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Post: Windows Quick Assist abused in Black Basta ransomware attack



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Introduction: As of November 2023, Black Basta has collected at least $100 million in ransom from more than 90 victims.

Cybercriminals abused the Windows Quick Assist feature in a social engineering attack to deploy the Black Basta ransomware payload on victims’ networks.

Microsoft has been investigating this activity since at least mid-April 2024, when they observed that the threat group (tracked as Storm-1811) began its attacks by bombarding targets with emails after subscribing their addresses to various email subscription services.

Once their mailboxes are flooded with unsolicited messages, the threat actors call them posing as Microsoft support agents or IT or help desk staff at the attacked company to help fix the spam problem.

In this voice phishing attack, attackers trick victims into granting access to their Windows devices by launching the Quick Assist built-in remote control and screen sharing tool.

“Once the user allows access and control, the threat actor runs scripted cURL commands to download a series of batch files or ZIP files used to deliver the malicious payload,” Microsoft said. In some cases, Microsoft Threat Intelligence has found that this type of activity has resulted in the download of RMM tools such as Qakbot, ScreenConnect and NetSupport Manager, as well as Cobalt Strike.

After installing the malicious tools and ending the call, Storm-1811 performs domain enumeration, moves laterally within the victim network, and deploys the Black Basta ransomware using the Windows PsExec telnet replacement tool.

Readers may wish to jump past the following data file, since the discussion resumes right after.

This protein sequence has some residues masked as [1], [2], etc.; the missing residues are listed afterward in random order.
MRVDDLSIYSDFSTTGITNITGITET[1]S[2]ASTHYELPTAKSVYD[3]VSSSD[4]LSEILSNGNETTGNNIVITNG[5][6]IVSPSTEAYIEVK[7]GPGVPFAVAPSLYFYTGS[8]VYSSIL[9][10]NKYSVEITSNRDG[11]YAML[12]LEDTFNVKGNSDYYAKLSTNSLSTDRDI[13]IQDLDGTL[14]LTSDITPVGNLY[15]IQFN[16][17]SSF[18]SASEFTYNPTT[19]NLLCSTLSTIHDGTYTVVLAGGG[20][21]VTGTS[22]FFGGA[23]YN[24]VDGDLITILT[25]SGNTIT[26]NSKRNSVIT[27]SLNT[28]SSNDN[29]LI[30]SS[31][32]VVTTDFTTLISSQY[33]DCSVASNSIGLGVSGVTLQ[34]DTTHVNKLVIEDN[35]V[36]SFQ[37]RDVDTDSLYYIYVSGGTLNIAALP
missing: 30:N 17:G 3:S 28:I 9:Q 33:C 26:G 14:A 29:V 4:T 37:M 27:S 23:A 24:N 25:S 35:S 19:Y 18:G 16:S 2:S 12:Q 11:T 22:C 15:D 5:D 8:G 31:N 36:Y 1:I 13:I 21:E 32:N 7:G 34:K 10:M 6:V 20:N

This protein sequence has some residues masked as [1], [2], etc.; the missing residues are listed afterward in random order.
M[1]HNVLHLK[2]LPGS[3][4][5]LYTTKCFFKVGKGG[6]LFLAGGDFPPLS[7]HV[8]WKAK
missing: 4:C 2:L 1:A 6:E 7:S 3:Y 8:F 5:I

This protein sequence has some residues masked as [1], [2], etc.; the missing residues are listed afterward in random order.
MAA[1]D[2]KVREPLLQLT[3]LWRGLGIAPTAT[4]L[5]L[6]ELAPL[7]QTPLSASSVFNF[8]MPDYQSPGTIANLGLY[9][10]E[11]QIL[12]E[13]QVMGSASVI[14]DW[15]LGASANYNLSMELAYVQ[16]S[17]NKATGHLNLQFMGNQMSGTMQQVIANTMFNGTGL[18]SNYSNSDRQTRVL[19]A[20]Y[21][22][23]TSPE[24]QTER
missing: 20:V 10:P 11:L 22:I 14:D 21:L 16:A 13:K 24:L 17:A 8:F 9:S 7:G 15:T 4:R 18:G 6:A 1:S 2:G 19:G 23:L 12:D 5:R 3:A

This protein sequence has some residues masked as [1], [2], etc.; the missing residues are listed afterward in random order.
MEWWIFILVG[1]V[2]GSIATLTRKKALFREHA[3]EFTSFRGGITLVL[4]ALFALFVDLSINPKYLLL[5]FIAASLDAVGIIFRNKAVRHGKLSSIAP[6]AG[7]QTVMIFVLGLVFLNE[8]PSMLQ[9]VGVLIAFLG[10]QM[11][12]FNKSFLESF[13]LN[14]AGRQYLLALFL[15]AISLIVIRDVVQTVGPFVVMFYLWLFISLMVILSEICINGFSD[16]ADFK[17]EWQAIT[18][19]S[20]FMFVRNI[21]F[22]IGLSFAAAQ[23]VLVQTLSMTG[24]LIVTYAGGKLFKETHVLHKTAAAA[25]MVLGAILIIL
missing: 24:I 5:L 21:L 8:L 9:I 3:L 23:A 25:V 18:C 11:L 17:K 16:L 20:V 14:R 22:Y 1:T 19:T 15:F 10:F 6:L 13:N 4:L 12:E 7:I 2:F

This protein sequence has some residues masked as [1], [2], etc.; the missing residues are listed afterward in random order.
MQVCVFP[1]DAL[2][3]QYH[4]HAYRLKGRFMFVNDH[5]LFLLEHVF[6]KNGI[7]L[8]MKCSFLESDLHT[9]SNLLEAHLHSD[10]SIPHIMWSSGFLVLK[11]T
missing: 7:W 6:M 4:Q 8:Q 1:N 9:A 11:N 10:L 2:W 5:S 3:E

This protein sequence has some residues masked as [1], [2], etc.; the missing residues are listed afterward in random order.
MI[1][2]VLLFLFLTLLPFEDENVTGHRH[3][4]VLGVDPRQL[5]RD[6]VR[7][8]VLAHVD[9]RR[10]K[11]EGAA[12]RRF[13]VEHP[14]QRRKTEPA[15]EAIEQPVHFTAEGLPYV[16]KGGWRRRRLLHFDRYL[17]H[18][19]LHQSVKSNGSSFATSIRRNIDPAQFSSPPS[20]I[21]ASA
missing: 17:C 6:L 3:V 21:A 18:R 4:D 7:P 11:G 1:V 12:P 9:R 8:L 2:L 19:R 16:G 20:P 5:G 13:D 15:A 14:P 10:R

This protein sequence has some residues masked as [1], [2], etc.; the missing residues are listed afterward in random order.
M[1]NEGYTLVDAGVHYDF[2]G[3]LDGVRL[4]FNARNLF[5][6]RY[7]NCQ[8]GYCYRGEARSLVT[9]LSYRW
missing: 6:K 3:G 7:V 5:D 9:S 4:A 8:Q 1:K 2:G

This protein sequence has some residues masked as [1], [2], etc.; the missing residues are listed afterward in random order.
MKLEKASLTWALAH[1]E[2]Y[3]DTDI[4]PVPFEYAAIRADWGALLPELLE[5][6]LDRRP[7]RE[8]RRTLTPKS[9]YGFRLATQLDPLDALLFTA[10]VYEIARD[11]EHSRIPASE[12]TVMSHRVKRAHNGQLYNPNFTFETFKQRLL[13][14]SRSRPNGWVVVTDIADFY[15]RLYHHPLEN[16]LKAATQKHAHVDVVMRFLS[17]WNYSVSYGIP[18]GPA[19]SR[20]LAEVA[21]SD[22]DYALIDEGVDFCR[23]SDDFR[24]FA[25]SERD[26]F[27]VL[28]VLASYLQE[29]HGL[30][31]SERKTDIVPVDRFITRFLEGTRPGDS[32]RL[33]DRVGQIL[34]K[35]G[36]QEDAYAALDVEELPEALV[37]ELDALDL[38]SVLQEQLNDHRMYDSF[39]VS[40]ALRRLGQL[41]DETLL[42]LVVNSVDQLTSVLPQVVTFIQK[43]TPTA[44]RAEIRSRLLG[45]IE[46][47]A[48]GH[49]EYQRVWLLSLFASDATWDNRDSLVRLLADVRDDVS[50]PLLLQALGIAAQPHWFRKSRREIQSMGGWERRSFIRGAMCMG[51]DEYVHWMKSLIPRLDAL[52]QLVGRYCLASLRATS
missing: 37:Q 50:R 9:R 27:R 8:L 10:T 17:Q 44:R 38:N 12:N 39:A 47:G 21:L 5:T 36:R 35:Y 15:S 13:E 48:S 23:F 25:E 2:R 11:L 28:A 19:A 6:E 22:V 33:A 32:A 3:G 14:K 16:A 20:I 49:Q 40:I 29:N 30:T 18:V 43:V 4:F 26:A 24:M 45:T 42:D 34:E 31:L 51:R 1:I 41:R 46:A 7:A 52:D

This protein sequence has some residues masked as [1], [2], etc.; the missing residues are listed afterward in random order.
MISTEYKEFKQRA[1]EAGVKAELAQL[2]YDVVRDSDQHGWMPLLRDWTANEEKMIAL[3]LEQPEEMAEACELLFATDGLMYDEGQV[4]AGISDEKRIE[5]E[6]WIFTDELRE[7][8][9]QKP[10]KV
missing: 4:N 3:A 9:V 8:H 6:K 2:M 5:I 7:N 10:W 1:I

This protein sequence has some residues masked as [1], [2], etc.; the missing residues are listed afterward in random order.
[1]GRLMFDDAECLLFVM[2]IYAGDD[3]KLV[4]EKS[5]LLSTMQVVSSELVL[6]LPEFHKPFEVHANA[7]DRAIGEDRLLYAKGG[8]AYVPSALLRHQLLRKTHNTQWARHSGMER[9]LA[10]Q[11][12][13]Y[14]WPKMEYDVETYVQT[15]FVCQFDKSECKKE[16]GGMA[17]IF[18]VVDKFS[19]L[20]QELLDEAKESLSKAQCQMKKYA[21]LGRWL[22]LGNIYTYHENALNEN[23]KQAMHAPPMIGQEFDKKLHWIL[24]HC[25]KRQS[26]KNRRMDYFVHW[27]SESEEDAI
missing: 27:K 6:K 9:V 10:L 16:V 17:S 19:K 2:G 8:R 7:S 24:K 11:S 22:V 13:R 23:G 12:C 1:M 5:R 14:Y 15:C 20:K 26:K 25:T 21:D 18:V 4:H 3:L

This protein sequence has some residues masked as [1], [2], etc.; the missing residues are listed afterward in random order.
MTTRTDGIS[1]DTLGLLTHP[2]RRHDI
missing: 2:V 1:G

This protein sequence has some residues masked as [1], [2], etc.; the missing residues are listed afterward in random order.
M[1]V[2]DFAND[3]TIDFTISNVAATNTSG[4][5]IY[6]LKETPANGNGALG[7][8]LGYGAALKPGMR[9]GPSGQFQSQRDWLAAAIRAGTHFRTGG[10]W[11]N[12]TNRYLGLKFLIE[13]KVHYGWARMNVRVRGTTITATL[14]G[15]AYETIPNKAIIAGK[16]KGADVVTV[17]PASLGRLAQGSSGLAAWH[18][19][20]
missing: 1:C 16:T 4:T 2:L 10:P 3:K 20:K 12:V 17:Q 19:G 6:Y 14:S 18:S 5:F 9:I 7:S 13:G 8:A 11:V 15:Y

Quick Assist screen sharing tips

Cybersecurity firm Rapid7, which also discovered the attacks, said the bad guys will use “batch scripts that use PowerShell to harvest the victim’s credentials from the command line.” The credentials are harvested under the false context of an ‘update’ that requires the user to log in. In most of the observed batch script variants, the credentials are immediately exfiltrated to the threat actor’s server via the secure copy command (SCP).

To thwart these attacks, Microsoft recommends that network defenders block or uninstall Quick Assist and similar remote monitoring and management tools when they’re not in use, and train employees to recognize tech support scams.

The goal of these attacks should only allow others to connect to their devices if they are in contact with their IT support staff or Microsoft Support, and immediately disconnect any Quick Assist sessions if malicious intent is suspected.

Black Basta ransomware operations

The Conti cybercrime group was shut down two years ago following a series of data breaches and has since split into multiple factions, one of which is Black Basta.

Black Basta surfaced as a ransomware-as-a-service (RaaS) in April 2022. Since then, its affiliates have hacked into a number of high-profile victims, including German defense contractor Rheinmetall, British technology outsourcing company Capita, Hyundai Motor’s European division, the Toronto Public Library, the American Dental Association, industrial automation company and government contractor ABB, Sobeys, Knauf, and Canada Yellow Pages.

Most recently, Black Basta was linked to a ransomware attack on US healthcare giant Ascension, forcing it to divert ambulances to unaffected facilities.

As revealed by CISA and the FBI in a joint advisory, the Black Basta ransomware affiliate compromised more than 500 organizations between April 2022 and May 2024, encrypting and stealing data from at least 12 of 16 critical infrastructure sectors.

Health-ISAC (Information Sharing and Analysis Center) also stated in the announcement that ransomware gangs “have recently accelerated their attacks against the healthcare industry.”

According to research by cybersecurity firm Elliptic and cyber insurer Corvus Insurance, as of November 2023, Black Basta had collected at least $100 million in ransoms from more than 90 victims.

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Lora Helmin

Lora Helmin

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